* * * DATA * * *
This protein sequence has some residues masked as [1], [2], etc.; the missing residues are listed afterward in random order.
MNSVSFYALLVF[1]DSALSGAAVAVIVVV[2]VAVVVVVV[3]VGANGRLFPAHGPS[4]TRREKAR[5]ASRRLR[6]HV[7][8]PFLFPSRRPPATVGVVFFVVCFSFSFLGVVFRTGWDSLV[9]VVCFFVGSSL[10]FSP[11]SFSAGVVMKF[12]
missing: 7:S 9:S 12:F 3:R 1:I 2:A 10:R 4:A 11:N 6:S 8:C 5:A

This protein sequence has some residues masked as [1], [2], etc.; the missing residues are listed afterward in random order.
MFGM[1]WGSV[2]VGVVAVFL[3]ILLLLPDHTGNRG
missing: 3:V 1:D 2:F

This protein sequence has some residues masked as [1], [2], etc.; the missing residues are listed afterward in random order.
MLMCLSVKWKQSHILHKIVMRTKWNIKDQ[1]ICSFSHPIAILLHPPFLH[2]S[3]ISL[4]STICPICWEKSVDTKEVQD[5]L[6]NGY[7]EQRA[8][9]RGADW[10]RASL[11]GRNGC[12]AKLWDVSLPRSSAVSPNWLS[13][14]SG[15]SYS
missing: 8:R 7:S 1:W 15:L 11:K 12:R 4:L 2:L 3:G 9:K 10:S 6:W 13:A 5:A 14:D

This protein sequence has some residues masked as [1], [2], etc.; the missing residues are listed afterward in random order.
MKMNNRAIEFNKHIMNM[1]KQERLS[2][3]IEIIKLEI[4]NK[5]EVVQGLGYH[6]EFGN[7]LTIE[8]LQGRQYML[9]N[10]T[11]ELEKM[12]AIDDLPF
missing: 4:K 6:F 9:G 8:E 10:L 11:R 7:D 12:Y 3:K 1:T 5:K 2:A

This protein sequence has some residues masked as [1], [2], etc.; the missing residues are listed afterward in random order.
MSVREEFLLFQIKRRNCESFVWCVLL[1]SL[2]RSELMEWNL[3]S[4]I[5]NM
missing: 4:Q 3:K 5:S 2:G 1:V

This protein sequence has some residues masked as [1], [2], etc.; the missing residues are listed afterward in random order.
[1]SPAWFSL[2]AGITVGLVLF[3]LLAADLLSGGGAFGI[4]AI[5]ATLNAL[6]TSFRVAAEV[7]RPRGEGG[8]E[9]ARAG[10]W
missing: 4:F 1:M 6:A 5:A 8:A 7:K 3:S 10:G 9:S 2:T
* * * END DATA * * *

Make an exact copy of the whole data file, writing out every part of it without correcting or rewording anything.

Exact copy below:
This protein sequence has some residues masked as [1], [2], etc.; the missing residues are listed afterward in random order.
MNSVSFYALLVF[1]DSALSGAAVAVIVVV[2]VAVVVVVV[3]VGANGRLFPAHGPS[4]TRREKAR[5]ASRRLR[6]HV[7][8]PFLFPSRRPPATVGVVFFVVCFSFSFLGVVFRTGWDSLV[9]VVCFFVGSSL[10]FSP[11]SFSAGVVMKF[12]
missing: 7:S 9:S 12:F 3:R 1:I 2:A 10:R 4:A 11:N 6:S 8:C 5:A

This protein sequence has some residues masked as [1], [2], etc.; the missing residues are listed afterward in random order.
MFGM[1]WGSV[2]VGVVAVFL[3]ILLLLPDHTGNRG
missing: 3:V 1:D 2:F

This protein sequence has some residues masked as [1], [2], etc.; the missing residues are listed afterward in random order.
MLMCLSVKWKQSHILHKIVMRTKWNIKDQ[1]ICSFSHPIAILLHPPFLH[2]S[3]ISL[4]STICPICWEKSVDTKEVQD[5]L[6]NGY[7]EQRA[8][9]RGADW[10]RASL[11]GRNGC[12]AKLWDVSLPRSSAVSPNWLS[13][14]SG[15]SYS
missing: 8:R 7:S 1:W 15:L 11:K 12:R 4:L 2:L 3:G 9:K 10:S 6:W 13:A 5:A 14:D

This protein sequence has some residues masked as [1], [2], etc.; the missing residues are listed afterward in random order.
MKMNNRAIEFNKHIMNM[1]KQERLS[2][3]IEIIKLEI[4]NK[5]EVVQGLGYH[6]EFGN[7]LTIE[8]LQGRQYML[9]N[10]T[11]ELEKM[12]AIDDLPF
missing: 4:K 6:F 9:G 8:E 10:L 11:R 7:D 12:Y 3:K 1:T 5:K 2:A

This protein sequence has some residues masked as [1], [2], etc.; the missing residues are listed afterward in random order.
MSVREEFLLFQIKRRNCESFVWCVLL[1]SL[2]RSELMEWNL[3]S[4]I[5]NM
missing: 4:Q 3:K 5:S 2:G 1:V

This protein sequence has some residues masked as [1], [2], etc.; the missing residues are listed afterward in random order.
[1]SPAWFSL[2]AGITVGLVLF[3]LLAADLLSGGGAFGI[4]AI[5]ATLNAL[6]TSFRVAAEV[7]RPRGEGG[8]E[9]ARAG[10]W
missing: 4:F 1:M 6:A 5:A 8:A 7:K 3:S 10:G 9:S 2:T